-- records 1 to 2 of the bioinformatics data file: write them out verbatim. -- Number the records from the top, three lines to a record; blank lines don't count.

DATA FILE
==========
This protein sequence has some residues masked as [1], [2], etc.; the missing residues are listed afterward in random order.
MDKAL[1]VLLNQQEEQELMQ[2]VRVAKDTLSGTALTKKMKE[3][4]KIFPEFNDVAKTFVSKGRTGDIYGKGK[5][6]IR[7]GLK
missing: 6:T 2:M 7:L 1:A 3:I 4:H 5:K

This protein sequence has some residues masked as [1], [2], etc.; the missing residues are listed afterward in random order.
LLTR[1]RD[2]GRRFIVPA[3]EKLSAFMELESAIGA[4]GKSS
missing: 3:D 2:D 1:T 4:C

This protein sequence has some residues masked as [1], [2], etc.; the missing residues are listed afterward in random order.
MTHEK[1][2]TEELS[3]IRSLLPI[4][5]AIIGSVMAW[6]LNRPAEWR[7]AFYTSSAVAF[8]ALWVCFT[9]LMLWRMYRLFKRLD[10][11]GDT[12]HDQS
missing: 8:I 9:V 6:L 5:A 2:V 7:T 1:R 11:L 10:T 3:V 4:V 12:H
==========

This protein sequence has some residues masked as [1], [2], etc.; the missing residues are listed afterward in random order.
MDKAL[1]VLLNQQEEQELMQ[2]VRVAKDTLSGTALTKKMKE[3][4]KIFPEFNDVAKTFVSKGRTGDIYGKGK[5][6]IR[7]GLK
missing: 6:T 2:M 7:L 1:A 3:I 4:H 5:K

This protein sequence has some residues masked as [1], [2], etc.; the missing residues are listed afterward in random order.
LLTR[1]RD[2]GRRFIVPA[3]EKLSAFMELESAIGA[4]GKSS
missing: 3:D 2:D 1:T 4:C